This post is a part of the Dancing Jesus: Mentoring in the Church blog series that will be ongoing through the month of September. You can read about the series and view the schedule here. You can subscribe to all of the posts here.
It has been 3 years, 5 months and 6 days since I lost my mentor.
Lost? Yeah. I lost her when it came out that she had been having an affair with my pastor at the time.
But it wasn’t my choice to lose her. Cutting all ties to me was just her way of handling the shame she felt. And for a long time I struggled with her decision. Not only had it been revealed that this woman I looked up to for 7+ years had been living a double life for most of them—but she was now no longer in my life.
In any capacity.
She was just gone.
The amount of sadness I felt cannot be adequately expressed in words. Yet some of you might be wondering why I felt sadness and not immense anger toward her. After all she had been deceiving me (and so many others) for such a long time.
Simply… her sin did not negate what she had breathed into my life.
Without a doubt in my mind I know I wouldn’t be where I am in ministry without her influence in my life. She saw something in me that no one else did. Even as a shy porn-addicted 16 year old (which she had no knowledge of then) she saw my potential and she cultivated it. She provided me with opportunity to volunteer in the church and eventually offered me my first ministry job.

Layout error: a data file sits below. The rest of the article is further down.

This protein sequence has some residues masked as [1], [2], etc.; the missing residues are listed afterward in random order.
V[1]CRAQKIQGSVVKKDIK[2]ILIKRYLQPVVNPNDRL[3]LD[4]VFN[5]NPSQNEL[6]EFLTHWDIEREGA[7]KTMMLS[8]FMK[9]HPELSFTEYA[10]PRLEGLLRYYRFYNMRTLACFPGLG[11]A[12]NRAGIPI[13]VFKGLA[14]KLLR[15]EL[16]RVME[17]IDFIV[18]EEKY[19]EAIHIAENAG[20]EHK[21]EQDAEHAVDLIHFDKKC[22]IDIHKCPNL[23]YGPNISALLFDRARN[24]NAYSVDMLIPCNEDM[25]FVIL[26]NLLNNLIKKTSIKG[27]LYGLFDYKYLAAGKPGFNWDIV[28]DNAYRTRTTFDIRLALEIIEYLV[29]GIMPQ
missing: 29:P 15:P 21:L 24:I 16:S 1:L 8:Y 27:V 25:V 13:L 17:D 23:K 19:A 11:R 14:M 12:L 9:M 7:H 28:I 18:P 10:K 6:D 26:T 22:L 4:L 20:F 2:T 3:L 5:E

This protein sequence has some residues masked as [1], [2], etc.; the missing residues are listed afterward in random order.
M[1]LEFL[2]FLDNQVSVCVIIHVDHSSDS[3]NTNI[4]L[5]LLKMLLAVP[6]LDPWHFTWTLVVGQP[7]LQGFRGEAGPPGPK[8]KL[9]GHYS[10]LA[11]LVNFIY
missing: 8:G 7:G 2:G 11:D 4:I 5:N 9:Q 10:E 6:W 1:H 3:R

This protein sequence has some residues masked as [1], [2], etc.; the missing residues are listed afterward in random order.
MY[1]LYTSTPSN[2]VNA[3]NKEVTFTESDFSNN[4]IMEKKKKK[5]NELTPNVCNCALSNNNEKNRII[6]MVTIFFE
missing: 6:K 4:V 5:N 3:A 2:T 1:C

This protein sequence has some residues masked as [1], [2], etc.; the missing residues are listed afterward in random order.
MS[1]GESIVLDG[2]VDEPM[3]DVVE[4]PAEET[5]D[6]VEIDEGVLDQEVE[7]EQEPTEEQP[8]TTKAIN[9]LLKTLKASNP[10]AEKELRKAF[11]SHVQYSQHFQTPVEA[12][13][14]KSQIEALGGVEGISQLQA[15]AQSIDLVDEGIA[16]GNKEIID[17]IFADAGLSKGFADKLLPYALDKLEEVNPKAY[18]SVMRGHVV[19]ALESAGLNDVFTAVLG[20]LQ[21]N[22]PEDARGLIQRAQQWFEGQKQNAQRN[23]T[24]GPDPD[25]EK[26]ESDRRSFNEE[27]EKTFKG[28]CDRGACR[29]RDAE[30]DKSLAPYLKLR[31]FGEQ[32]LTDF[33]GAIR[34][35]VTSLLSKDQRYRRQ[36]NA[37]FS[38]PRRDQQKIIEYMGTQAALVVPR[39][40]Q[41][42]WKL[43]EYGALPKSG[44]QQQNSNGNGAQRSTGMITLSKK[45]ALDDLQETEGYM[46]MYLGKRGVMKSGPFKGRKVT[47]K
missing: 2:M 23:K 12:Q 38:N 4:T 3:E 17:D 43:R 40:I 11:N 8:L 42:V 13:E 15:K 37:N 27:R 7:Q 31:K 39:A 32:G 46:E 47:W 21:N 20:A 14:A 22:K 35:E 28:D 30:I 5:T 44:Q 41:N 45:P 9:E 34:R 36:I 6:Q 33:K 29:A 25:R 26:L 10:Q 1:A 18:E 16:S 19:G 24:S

Even as mundane as that first job was it got me in the door and the experiences I’ve had since are nothing short of life-changing.
It is now my belief that she saw her own brokenness in myself and wanted to help in the only way she knew how.
Now some 6 years later I’ve launched my own ministry out of that very brokenness I believe she saw—and am now helping women to not make the same mistakes I did. That she did.
I don’t know where she is these days, but I want her to know how very thankful I am. I hope that I can be half the mentor to someone else that she was to me. And that I will someday find a new mentor even half as great as she was.
You don’t have to be perfect to be a mentor. There are already too many people in the Church pretending to have it together.
Just be willing for God to use you to breathe new life into someone who needs it.
Flaws and all.